Because options prices can be modeled mathematically with a model such as BlackScholes, many of the risks associated with options can also be modeled and understood. This particular feature of options actually makes them arguably less risky than other asset classes, or at least allows the risks associated with options to be understood and evaluated. Individual risks have been assigned Greek letter names, and are sometimes referred to simply as the Greeks.
Again, below is a very basic way to begin thinking about the concepts of Greeks that I explain in my Options for Beginners course:
Delta is the change in option price per unit (point) change in the underlying price, and thus represents the directional risk. Delta is interpreted as the hedge ratio, or alternatively, the equivalent position in the underlying security: a 100delta position is equivalent to being long 100 shares.
An easy way to think about delta is that it can represent the probability that an option has of finishing in the money (a 40delta option has a 40% chance of finishing in the money). Atthemoney options tend to have a delta near 50. Think about it this way, if you buy a stock today, it has a 50% chance of going up and 50% chance of going down. Inthemoney options typically have a delta greater than 50, and outofthemoney options are typically less than 50. Increasing volatility or time to expiration, in general, causes deltas to increase.
Gamma measures the change in delta per unit (point) change in the underlying security. The gamma shows how fast the delta will move if the underlying security moves a point. This is an important value to watch, since it tells you how much more your directional risk increases as the underlying moves. Atthemoney options and those close to expiration have the largest gammas. Volatility has an inverse relationship with gamma, so as volatility increases the gamma of the option decreases.
Theta measures the change in option price per unit (day) change in time. Also known as time decay risk, it represents how much value an option loses as time passes. Longterm options decay at a slower rate than nearterm options. Options near expiration and atthemoney have the highest theta. Additionally, theta has a positive relationship with volatility, so as implied volatility increases, theta also generally increases.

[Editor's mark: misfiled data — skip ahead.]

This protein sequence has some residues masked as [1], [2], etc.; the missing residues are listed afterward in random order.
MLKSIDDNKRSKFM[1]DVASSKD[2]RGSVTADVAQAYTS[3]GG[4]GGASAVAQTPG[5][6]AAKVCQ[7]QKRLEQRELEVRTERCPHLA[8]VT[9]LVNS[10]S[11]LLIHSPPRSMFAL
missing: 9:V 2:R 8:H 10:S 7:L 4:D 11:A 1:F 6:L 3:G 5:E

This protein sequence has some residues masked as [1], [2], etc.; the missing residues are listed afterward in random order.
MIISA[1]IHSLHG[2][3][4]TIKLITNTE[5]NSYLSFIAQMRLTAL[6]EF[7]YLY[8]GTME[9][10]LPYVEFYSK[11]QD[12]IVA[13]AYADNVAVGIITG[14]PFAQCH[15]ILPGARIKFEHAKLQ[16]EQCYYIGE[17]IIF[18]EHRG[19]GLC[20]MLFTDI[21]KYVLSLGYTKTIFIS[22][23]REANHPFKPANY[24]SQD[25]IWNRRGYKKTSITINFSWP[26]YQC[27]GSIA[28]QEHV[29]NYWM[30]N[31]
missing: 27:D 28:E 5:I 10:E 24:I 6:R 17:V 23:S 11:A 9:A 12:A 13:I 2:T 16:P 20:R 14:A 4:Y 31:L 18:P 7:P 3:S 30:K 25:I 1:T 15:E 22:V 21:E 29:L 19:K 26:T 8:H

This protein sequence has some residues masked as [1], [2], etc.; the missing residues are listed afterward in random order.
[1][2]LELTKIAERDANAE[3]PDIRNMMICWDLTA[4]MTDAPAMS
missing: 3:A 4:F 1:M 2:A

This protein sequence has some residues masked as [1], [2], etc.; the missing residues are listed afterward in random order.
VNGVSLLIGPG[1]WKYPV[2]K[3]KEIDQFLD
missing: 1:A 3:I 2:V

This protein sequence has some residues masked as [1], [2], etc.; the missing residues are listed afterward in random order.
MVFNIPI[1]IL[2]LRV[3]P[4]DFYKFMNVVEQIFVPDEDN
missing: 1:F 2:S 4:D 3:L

Vega measures the sensitivity of an option to volatility, represented as the change in option price per unit (percent) change in volatility. If an option has a vega of .2 and the implied volatility increases by 1%, the option value should increase by $.20. Options with more time till expiration will have a higher vega value compared to those nearer to expiration. Atthemoney options are most sensitive to changes in vega.
Rho represents the option’s sensitivity to interest rate risk: the change in option price per unit change in interest rates. A position with positive rho will be helped by an increase in interest rates, and a negative rho will be helped by a decrease in interest rates.
Options Basics: Conclusion

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Using the "Greeks" to Understand Options
The Greeks provide a way to measure the sensitivity of an option's price to quantifiable factors. 
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The Anatomy of Options
Find out how you can use the "Greeks" to guide your options trading strategy and help balance your portfolio. 
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GammaDelta Neutral Option Spreads
Find the middle ground between conservative and highrisk option strategies. 
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The Basics Of Option Price
Learn how options are priced, what causes changes in the price, and pitfalls to avoid when trading options. 
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Options Hazards That Can Bruise Your Portfolio
Learn the top three risks and how they can affect you on either side of an options trade.